In the Beginning
An Outline of Genesis 1-11
In the beginning
Genesis means origin or birth. This title of the first book of the Bible was derived from the Greek translation of the Old Testament. In the Hebrew Bible the name is simply “In the beginning”, after the first words of the book. It is the book of beginnings, the basis of God’s self-revelation. In Genesis we find, indeed, the beginning of everything, the origins of life, of heaven and earth, of man and the world in which we live.
Genesis 1 to 11 in particular, contain numerous important principles that have left their mark on world history and will remain meaningful until the end of the age. Several terms and expressions of the first chapters of God’s Word return in the last few chapters of the Revelation, which describes the ultimate goal of God’s dealings with the earth.
After the initial description of the earliest history of mankind until the building of the tower of Babel , the book of Genesis focuses on the origins of
Israel , God’s chosen people who were to carry the revelation of God in a world which had gone astray and served the idols.
The composition of Genesis
The book seems to comprise ten genealogies, for ten times we read: “These are the generations (Hebrew: “tôledôt”) of (...)”, a formula which is rendered in the New King James Version as: “This is the history of”, or: “This is the (book of the) genealogy of”. Six of them are clearly genealogies, namely of Adam (5:1), the sons of Noah (10:1), Shem ( 11:10 ), Terah ( 11:27 ), Ishmael (25:12) and Esau (36:1).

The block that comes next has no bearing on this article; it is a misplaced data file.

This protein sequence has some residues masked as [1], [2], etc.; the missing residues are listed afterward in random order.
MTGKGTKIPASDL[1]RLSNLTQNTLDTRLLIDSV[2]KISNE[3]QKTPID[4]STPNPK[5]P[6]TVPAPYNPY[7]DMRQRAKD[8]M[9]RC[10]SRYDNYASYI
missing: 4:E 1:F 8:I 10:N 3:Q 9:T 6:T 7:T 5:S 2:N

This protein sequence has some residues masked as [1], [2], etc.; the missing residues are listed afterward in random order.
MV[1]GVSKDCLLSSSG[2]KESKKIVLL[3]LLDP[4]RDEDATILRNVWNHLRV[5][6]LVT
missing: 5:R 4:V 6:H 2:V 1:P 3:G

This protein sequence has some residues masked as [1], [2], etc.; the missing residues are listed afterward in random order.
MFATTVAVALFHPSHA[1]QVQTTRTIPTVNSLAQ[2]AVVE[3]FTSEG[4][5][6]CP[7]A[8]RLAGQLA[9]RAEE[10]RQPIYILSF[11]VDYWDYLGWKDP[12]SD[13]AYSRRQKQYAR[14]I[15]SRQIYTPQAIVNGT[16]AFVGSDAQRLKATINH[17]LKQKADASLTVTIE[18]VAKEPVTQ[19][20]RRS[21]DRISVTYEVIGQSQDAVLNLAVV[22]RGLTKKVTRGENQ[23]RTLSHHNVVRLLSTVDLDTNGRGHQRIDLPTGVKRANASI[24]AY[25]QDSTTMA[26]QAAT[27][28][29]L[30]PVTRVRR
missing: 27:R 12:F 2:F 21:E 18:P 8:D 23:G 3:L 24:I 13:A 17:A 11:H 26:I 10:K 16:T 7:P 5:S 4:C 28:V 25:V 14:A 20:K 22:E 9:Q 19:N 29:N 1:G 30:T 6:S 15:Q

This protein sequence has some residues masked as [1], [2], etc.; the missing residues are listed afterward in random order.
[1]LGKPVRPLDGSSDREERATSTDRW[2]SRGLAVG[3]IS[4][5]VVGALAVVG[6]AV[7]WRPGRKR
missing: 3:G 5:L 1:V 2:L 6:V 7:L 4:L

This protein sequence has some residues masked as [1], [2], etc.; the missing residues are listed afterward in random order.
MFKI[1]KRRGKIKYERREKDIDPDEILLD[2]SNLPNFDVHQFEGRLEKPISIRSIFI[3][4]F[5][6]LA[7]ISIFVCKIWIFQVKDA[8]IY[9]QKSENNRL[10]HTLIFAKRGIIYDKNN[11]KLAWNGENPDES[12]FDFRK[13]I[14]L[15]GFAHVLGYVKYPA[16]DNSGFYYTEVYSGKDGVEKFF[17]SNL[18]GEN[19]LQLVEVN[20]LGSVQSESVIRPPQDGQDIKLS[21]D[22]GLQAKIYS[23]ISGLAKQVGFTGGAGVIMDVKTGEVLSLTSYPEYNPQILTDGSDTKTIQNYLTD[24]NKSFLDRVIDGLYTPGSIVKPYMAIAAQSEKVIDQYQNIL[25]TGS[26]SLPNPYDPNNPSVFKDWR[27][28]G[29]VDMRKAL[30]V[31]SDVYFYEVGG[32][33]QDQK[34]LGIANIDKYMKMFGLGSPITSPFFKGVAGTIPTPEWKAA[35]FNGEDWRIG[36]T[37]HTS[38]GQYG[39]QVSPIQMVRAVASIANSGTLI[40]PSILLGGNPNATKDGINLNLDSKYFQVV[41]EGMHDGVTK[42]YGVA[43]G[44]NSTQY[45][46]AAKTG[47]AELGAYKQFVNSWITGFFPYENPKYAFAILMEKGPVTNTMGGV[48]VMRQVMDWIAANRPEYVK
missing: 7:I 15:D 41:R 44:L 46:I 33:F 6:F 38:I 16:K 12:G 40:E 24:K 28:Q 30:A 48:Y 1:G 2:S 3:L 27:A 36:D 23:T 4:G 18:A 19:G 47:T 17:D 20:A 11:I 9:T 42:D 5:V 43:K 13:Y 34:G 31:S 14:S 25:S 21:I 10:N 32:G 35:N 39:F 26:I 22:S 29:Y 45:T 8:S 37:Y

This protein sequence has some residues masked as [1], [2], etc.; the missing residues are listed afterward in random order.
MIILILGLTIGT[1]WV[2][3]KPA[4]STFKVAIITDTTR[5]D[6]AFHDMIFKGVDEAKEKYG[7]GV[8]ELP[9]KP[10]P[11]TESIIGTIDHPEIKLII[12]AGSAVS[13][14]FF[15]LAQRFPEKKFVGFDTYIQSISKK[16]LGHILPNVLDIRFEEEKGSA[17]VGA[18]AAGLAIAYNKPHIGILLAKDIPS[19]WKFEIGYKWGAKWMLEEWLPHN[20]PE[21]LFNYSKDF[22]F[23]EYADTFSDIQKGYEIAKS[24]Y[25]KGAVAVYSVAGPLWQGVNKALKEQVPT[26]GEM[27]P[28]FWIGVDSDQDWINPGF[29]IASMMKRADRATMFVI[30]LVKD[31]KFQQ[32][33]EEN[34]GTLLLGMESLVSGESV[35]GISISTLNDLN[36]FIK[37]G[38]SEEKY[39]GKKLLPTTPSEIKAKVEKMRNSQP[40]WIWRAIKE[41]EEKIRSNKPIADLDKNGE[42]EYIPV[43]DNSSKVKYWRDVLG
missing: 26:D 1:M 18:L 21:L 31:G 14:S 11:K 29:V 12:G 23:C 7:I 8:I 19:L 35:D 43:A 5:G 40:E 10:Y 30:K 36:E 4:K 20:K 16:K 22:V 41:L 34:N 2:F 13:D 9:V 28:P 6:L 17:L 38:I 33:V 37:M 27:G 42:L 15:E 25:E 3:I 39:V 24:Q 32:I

This is undoubtedly very important because it places man’s earliest history into a clear historical framework, as is also confirmed by the numerous New Testament references to Genesis 1-11. The message of the Bible is based on definite facts, and not on legends or folk tales. In Genesis 2:4; 6:9; 25:19 and 37:2, the same formula (“These are the generations of”) is used in connection with the history of the heavens and the earth, and the history or genealogy of Noah, Isaac and Jacob.
Apart from this division in genealogies one can also discern seven either shorter or longer biographies, namely those of Adam (Gen. 1-3), Abel and Seth who replaced him (Gen. 4-5), Noah (Gen. 6-10), Abraham (Gen. 11-25), Isaac (Gen. 26-27), Jacob (Gen. 28-36), and Joseph (Gen. 37-50). The main themes of these seven biographies parallel the prologue and the six creation days of Genesis 1. The first three biographies are dealt with in Genesis 1-11:
(1) Adam’s biography (with the account of the creation, the Fall and the curse) corresponds to Genesis 1:1-2 (the good beginning, possibly followed by chaos and ruin).
(2) The biography of Abel and Seth, his substitute, as opposed to that of Cain and his offspring, corresponds to Genesis 1:3-5 (separation of light from darkness).
(3) The biography of Noah and his offspring corresponds to Genesis 1:6-8 (separation of the waters, respectively of the nations).